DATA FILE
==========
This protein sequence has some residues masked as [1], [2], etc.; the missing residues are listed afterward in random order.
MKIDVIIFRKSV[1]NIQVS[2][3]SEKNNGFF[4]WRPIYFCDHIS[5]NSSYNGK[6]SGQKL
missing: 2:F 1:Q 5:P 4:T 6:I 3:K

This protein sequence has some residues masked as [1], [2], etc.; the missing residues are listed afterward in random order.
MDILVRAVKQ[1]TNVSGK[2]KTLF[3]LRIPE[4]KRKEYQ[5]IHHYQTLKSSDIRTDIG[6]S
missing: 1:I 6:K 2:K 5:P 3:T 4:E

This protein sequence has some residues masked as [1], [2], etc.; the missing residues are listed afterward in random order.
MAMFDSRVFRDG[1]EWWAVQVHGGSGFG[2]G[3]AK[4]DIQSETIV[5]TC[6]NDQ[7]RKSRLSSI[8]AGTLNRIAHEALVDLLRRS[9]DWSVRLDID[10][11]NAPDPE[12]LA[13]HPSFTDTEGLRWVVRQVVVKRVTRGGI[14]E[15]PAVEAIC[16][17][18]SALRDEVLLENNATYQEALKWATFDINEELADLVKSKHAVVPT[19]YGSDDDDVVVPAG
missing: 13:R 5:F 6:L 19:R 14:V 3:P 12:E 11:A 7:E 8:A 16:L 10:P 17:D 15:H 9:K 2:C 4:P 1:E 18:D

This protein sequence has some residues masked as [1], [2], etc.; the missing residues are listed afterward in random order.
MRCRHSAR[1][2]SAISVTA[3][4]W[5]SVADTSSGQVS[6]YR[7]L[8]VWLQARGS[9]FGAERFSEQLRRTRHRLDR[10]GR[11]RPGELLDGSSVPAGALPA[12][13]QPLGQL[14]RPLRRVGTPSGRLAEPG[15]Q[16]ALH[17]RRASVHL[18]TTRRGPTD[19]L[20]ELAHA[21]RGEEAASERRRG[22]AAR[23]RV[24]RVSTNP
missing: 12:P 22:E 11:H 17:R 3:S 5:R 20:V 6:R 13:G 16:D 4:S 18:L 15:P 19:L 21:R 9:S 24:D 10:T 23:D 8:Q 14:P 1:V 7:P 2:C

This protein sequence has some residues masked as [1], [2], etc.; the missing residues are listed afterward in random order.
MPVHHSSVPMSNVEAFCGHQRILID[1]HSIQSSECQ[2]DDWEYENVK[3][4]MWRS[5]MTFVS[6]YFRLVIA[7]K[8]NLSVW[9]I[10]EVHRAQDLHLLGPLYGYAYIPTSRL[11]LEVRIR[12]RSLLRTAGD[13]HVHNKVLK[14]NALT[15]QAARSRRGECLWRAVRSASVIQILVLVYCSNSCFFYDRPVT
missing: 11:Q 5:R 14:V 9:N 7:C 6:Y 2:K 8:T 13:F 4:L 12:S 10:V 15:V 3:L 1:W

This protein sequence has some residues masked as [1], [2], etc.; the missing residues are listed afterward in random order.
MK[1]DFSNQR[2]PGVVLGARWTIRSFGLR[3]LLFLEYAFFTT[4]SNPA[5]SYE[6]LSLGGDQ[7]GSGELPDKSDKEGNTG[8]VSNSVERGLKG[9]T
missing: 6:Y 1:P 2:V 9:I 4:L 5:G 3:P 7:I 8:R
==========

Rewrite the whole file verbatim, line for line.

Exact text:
This protein sequence has some residues masked as [1], [2], etc.; the missing residues are listed afterward in random order.
MKIDVIIFRKSV[1]NIQVS[2][3]SEKNNGFF[4]WRPIYFCDHIS[5]NSSYNGK[6]SGQKL
missing: 2:F 1:Q 5:P 4:T 6:I 3:K

This protein sequence has some residues masked as [1], [2], etc.; the missing residues are listed afterward in random order.
MDILVRAVKQ[1]TNVSGK[2]KTLF[3]LRIPE[4]KRKEYQ[5]IHHYQTLKSSDIRTDIG[6]S
missing: 1:I 6:K 2:K 5:P 3:T 4:E

This protein sequence has some residues masked as [1], [2], etc.; the missing residues are listed afterward in random order.
MAMFDSRVFRDG[1]EWWAVQVHGGSGFG[2]G[3]AK[4]DIQSETIV[5]TC[6]NDQ[7]RKSRLSSI[8]AGTLNRIAHEALVDLLRRS[9]DWSVRLDID[10][11]NAPDPE[12]LA[13]HPSFTDTEGLRWVVRQVVVKRVTRGGI[14]E[15]PAVEAIC[16][17][18]SALRDEVLLENNATYQEALKWATFDINEELADLVKSKHAVVPT[19]YGSDDDDVVVPAG
missing: 13:R 5:F 6:L 19:R 14:V 3:P 12:E 11:A 7:E 8:A 16:L 10:P 17:D 15:H 9:K 2:C 4:P 1:E 18:D

This protein sequence has some residues masked as [1], [2], etc.; the missing residues are listed afterward in random order.
MRCRHSAR[1][2]SAISVTA[3][4]W[5]SVADTSSGQVS[6]YR[7]L[8]VWLQARGS[9]FGAERFSEQLRRTRHRLDR[10]GR[11]RPGELLDGSSVPAGALPA[12][13]QPLGQL[14]RPLRRVGTPSGRLAEPG[15]Q[16]ALH[17]RRASVHL[18]TTRRGPTD[19]L[20]ELAHA[21]RGEEAASERRRG[22]AAR[23]RV[24]RVSTNP
missing: 12:P 22:E 11:H 17:R 3:S 5:R 20:V 6:R 13:G 16:D 4:S 18:L 15:P 19:L 21:R 9:S 24:D 10:T 23:D 8:Q 14:P 1:V 7:P 2:C

This protein sequence has some residues masked as [1], [2], etc.; the missing residues are listed afterward in random order.
MPVHHSSVPMSNVEAFCGHQRILID[1]HSIQSSECQ[2]DDWEYENVK[3][4]MWRS[5]MTFVS[6]YFRLVIA[7]K[8]NLSVW[9]I[10]EVHRAQDLHLLGPLYGYAYIPTSRL[11]LEVRIR[12]RSLLRTAGD[13]HVHNKVLK[14]NALT[15]QAARSRRGECLWRAVRSASVIQILVLVYCSNSCFFYDRPVT
missing: 11:Q 5:R 14:V 9:N 7:C 6:Y 2:K 8:T 13:F 4:L 12:S 10:V 15:V 3:L 1:W

This protein sequence has some residues masked as [1], [2], etc.; the missing residues are listed afterward in random order.
MK[1]DFSNQR[2]PGVVLGARWTIRSFGLR[3]LLFLEYAFFTT[4]SNPA[5]SYE[6]LSLGGDQ[7]GSGELPDKSDKEGNTG[8]VSNSVERGLKG[9]T
missing: 6:Y 1:P 2:V 9:I 4:L 5:G 3:P 7:I 8:R